Commentary: Shedding light on non-native, invasive plants

By Dr. Erynn Maynard-Bean

If you stroll through a hardwood forest after the spectacle of leaf drop this fall, you can soak up some sunshine.

Erynn Maynard-Bean

Two months prior, when the canopy was full, the same walk was notably darker. Many forest species, such as tree saplings, bees, butterflies and frogs, are adapted for higher light in the spring and fall. An extreme example are spring ephemerals — popular forest wildflowers that put out leaves and showy flowers and begin to die back again, all before tree canopy closure.

Enter the antagonists of this story: nonnative, invasive ornamental shrubs, including bush honeysuckles, privets, burning bush and barberry.

At this point, it is important to clarify some terminology. Nonnative species are from a different part of the world — usually transported by humans further than they would have otherwise been able to move. By federal definition, the subset of nonnative plants that are very successful in their new range — spreading into natural areas and causing harm to native species and ecosystems — are called invasive species. It should also be noted that some people use “invasive” to refer to undesirable or weedy native species, which is not how I am using it here.

The abundance and the number of invasive shrub species is increasing in hardwood forests across the eastern U.S. Dispersed long distances by birds that naively eat their nutritionally devoid fruit, invasive shrubs succeed in forest understories. They tend to grow more densely than native forest shrubs and have leaves earlier in spring and keep leaves longer in fall. This produces shade in the understory when native species need open conditions.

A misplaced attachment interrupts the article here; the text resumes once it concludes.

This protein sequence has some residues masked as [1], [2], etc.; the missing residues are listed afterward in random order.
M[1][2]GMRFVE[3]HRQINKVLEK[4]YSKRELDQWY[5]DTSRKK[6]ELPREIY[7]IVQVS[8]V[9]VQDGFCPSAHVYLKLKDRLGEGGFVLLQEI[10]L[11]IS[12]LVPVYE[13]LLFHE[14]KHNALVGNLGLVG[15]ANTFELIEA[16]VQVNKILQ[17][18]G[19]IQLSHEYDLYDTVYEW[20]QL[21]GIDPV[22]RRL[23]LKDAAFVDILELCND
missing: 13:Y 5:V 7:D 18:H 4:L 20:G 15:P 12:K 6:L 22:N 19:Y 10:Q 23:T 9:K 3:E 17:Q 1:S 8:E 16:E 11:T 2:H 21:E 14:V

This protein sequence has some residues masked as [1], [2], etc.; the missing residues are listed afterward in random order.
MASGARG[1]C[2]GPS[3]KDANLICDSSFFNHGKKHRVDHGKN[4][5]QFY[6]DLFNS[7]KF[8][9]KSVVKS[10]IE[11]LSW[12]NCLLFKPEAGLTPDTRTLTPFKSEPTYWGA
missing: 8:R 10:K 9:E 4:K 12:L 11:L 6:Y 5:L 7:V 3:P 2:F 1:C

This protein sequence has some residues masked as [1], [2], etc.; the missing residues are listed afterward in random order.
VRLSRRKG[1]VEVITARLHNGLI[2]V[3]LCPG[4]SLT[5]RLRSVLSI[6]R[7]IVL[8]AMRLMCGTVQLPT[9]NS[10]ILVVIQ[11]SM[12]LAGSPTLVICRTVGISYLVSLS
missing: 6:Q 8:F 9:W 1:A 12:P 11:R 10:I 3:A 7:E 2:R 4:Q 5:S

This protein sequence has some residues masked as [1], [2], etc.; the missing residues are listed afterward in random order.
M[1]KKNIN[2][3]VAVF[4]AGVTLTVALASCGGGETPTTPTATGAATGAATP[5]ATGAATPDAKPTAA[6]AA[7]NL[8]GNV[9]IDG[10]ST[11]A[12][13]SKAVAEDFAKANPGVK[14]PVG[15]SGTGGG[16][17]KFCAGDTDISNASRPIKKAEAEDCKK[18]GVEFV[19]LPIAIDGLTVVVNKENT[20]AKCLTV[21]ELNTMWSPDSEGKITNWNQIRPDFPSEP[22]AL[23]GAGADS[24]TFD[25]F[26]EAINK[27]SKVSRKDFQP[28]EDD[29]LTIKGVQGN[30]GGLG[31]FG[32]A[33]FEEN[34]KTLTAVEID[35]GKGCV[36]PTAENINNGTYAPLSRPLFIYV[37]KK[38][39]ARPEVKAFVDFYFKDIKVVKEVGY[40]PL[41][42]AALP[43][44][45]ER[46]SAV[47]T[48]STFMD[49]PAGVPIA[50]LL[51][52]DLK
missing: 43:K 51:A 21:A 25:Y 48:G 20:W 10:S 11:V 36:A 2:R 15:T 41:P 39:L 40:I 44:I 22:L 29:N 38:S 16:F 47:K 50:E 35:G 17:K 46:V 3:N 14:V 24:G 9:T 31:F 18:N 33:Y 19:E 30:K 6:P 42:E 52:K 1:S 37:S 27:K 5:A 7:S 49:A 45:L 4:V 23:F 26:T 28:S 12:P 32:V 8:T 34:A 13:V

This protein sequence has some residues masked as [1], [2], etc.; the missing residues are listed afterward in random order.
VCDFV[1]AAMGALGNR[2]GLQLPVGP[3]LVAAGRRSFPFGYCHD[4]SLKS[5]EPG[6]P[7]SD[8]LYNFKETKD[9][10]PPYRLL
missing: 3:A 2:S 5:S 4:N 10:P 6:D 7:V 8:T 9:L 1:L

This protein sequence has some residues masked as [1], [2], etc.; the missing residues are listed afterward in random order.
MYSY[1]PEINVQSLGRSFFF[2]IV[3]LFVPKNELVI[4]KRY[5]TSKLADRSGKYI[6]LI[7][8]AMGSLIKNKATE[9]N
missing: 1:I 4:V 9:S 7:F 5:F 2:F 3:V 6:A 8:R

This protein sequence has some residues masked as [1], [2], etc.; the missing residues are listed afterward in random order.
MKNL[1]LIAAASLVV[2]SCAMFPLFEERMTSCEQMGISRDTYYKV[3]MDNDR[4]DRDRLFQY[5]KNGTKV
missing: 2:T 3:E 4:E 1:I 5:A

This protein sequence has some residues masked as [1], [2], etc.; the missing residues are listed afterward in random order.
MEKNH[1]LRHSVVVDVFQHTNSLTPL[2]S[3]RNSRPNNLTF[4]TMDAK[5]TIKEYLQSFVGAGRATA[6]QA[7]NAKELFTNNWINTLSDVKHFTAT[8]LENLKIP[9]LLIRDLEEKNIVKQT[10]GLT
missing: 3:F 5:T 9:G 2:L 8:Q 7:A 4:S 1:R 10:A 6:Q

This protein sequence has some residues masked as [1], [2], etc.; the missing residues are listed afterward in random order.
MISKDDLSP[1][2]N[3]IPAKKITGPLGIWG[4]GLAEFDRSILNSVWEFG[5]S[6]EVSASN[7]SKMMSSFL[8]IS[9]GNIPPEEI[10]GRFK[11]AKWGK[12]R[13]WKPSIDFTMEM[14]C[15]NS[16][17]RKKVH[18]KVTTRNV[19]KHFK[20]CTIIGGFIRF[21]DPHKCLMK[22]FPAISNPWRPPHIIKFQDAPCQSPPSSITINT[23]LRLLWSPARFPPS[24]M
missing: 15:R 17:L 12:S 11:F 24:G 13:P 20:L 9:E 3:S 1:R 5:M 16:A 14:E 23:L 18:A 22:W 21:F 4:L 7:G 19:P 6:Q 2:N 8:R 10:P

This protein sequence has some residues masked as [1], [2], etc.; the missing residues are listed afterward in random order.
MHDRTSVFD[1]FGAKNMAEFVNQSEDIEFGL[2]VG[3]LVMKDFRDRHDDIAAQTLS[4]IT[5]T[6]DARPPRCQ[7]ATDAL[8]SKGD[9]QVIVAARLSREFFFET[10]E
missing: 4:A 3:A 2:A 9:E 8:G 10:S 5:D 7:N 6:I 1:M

My research has shown that invasive shrubs have leaves about 47 days longer than native shrubs within each growing season in central Pennsylvania. So it is not surprising that in the absence of invasive shrubs in the forest, I found significantly increased light availability, native plant diversity and tree seedlings. Because leaf timing differs across a region, it is difficult to know how these findings apply to other forests.

Fortunately, there is a group of shining protagonists in this story! Hundreds of citizen scientists across the northeastern U.S. made observations that I used to characterize differences in leaf timing. I found that the difference in leaf timing observed in Pennsylvania will increase to the south and decrease to the north by about 5.1 days per degree latitude. In Delaware, that means invasive shrubs have leaves from about 52 to 57 days longer than native shrubs! The negative impacts to light and to native species are even more extreme here. As you can see, research on invasive shrubs anywhere in the eastern U.S. can now be understood in the context of the whole region. This information can also be used to help land managers detect and remove invasive shrubs while native species are dormant.

So often the fight against an invasive species is something intangible. For example, what can one person do to stem the tide of an invasive fish like the northern snakehead or a winged tree pest like the emerald ash borer?

With invasive shrubs, the most important part is not removing vast swaths of them from the landscape, but creating safe harbors for native plants and the animals that need them to continue being successful.

What can you do? Consider replacing invasive shrubs in your own landscaping. Seek out one of the growing numbers of garden stores specializing in Delaware’s beautiful native plants! Or inform yourself before your next purchase at a traditional plant store where invasive plants are often not labeled. There are many commonly available native plants and even nonnative species that do not readily invade natural areas. A quick Google search can help plants and animals in our native forests immensely.

Dr. Erynn Maynard-Bean is a scientist doing research surrounding forest ecology in the Ecosystem Science and Management Department at Penn State University.